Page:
Scores of USC business faculty felt undermined by their dean––and many would only express their concern anonymously for fear of retaliation from students or administrators. “This situation has rocked the business school,” one faculty member told me. “Patton was thrown to the wolves, his reputation damaged, and his livelihood threatened. The dean’s letter … caused immeasurable damage.”
On Instagram, a Black member of USC’s class of 2024 wrote that Patton is a “scapegoat” being used by USC administrators “as a performative way to show they’re progressive,” adding, “Every other black USC student I talked to wasn’t even offended … I’ve already seen people reference this situation and say we blow everything out of proportion when the majority of us never took issue with this situation.” On the letters page of the Los Angeles Times, various YouTube channels, and Twitter, multiple Black commentators agreed that Patton was being treated unjustly. “Use of the filler phrases is CRITICAL for fluid Chinese conversation,” Vic Marsh, a Black speaker of Mandarin, commented. “Take a deep breath, USC, and give the linguist back pay. We need everyone to stop doing silly things in the name of Black people.”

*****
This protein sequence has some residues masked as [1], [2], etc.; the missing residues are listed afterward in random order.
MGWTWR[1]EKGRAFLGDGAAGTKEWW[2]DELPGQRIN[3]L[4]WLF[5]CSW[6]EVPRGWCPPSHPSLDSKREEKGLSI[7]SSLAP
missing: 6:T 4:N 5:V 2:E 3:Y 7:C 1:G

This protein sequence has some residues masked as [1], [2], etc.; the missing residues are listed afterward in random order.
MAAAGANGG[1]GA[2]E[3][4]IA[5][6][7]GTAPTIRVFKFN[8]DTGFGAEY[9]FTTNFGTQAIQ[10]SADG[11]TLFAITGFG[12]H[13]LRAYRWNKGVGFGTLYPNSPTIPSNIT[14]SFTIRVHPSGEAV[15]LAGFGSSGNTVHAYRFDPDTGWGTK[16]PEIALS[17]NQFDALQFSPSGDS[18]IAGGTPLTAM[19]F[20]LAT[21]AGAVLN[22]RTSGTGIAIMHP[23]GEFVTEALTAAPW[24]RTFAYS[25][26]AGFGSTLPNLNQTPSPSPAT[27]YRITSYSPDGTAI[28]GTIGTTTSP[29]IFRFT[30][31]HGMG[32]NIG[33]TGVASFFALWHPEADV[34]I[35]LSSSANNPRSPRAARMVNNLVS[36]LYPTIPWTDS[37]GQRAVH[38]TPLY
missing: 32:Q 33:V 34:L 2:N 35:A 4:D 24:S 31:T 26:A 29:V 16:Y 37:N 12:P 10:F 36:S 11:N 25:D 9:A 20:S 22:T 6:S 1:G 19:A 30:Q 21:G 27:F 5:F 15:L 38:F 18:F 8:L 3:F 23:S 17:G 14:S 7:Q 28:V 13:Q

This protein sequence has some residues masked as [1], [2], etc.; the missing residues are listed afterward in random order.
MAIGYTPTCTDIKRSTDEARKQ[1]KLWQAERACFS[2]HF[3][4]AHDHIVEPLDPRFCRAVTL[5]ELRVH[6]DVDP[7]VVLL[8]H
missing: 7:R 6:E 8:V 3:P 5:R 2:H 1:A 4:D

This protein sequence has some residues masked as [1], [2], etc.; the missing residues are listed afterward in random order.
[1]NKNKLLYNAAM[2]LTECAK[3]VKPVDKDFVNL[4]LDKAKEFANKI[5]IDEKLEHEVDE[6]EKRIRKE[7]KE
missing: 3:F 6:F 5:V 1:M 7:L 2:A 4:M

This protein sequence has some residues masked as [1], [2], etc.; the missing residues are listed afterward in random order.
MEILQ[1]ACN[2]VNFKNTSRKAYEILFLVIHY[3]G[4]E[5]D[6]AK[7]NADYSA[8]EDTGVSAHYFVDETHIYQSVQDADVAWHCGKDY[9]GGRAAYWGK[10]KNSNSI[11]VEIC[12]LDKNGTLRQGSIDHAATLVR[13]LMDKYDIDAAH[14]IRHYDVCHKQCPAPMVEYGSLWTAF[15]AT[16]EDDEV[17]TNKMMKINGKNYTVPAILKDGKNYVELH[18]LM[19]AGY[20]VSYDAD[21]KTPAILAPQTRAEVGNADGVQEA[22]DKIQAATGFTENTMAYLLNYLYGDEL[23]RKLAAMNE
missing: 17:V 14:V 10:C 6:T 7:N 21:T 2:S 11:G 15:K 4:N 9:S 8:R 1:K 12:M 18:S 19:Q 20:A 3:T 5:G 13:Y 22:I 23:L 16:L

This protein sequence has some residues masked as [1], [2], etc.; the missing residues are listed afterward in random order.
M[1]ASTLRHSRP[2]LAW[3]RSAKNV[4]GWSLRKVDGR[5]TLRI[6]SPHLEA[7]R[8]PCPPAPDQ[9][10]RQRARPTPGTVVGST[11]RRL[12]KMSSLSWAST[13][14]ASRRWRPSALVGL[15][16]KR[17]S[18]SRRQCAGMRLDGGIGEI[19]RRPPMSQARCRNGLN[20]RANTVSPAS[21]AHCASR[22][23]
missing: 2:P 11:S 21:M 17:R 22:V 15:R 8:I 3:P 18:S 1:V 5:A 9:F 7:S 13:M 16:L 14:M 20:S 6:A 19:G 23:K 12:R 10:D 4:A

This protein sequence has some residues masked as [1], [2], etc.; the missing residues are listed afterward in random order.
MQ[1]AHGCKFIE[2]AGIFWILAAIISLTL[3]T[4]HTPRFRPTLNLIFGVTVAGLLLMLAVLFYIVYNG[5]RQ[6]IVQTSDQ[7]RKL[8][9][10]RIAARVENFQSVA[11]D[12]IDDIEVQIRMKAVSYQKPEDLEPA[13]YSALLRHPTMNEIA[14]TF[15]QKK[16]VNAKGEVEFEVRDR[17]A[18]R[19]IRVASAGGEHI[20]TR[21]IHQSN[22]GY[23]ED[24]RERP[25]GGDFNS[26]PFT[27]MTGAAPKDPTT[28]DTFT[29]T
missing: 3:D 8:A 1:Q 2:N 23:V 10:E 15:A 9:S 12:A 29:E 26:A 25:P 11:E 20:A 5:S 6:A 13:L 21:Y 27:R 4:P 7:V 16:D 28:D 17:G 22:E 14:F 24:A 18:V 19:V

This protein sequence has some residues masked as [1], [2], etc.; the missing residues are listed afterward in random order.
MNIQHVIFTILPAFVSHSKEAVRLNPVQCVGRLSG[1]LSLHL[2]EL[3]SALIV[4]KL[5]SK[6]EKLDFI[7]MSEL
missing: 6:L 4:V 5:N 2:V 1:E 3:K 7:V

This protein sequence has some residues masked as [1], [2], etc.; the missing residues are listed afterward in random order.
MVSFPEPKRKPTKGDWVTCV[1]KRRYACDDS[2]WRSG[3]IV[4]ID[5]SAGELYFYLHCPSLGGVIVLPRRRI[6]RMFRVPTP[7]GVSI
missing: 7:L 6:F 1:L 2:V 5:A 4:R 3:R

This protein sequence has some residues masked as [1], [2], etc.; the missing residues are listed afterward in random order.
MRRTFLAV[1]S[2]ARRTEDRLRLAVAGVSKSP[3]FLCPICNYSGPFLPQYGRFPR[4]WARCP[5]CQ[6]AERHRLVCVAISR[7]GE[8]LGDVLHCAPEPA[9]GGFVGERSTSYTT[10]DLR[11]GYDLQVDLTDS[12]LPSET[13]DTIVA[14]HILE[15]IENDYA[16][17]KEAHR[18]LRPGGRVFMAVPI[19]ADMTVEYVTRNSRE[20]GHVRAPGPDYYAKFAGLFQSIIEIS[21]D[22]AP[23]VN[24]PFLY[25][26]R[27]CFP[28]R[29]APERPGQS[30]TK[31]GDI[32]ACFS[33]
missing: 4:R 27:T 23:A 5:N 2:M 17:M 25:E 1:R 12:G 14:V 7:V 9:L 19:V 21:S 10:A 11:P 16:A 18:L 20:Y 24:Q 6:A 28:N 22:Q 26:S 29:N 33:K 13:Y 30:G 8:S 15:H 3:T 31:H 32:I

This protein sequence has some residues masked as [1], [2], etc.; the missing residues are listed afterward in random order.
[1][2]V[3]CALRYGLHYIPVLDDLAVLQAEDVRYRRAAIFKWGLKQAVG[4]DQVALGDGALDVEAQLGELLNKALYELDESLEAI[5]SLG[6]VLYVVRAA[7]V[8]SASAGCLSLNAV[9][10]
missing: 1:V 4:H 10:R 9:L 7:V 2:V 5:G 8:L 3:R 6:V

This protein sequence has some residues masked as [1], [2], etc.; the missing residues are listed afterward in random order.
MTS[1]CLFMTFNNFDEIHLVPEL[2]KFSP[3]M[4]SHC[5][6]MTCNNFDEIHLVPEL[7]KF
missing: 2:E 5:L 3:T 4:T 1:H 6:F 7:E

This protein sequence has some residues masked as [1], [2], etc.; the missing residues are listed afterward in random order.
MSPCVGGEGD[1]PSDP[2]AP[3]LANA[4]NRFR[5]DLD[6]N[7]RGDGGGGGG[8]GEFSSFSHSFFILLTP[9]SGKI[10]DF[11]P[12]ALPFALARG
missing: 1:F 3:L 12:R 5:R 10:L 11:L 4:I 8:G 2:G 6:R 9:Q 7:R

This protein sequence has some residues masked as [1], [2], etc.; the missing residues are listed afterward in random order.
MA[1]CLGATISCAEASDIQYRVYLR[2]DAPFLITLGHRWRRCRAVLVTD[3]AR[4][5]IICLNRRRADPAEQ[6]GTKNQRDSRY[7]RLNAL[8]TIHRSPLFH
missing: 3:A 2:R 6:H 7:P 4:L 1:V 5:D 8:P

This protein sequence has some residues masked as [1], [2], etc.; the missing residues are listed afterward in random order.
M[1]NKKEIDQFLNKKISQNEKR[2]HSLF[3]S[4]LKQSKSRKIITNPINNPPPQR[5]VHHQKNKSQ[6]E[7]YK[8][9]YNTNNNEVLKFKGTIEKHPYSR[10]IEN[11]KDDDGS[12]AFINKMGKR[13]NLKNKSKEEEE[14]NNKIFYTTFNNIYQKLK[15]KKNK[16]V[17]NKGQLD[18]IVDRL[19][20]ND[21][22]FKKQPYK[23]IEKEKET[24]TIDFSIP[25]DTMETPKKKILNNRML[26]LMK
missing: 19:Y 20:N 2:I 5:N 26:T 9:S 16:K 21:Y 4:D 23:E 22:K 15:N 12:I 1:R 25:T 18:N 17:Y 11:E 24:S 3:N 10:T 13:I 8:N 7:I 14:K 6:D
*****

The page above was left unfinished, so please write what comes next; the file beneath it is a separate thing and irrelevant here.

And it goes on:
Even The Daily Show weighed in. “As people, we’ve got to remember that there are so many things that are actually designed to offend us, they’re intended to offend us, that we’ve got to try to make sure that we don’t get offended by things that aren’t made to offend us,” the host, Trevor Noah, concluded.
“Exactly,” the comedian Ronny Chieng replied. “Because otherwise there is no limit to what can upset you!”
This controversy is most significant, however, as a bellwether of how administrators respond when young people take offense beyond reasonable limits. To mollify some of its business students, USC was willing to undermine a professor in good standing. Academics elsewhere are watching. They see the majority of faculty, alumni, and outside observers saying, “This goes too far,” and the bureaucracy holding firm. So far, USC administrators have not admitted error. They have not apologized to Patton or reinstated him to his classes. And they have left business faculty so fearful and insecure that some are self-censoring to protect their positions.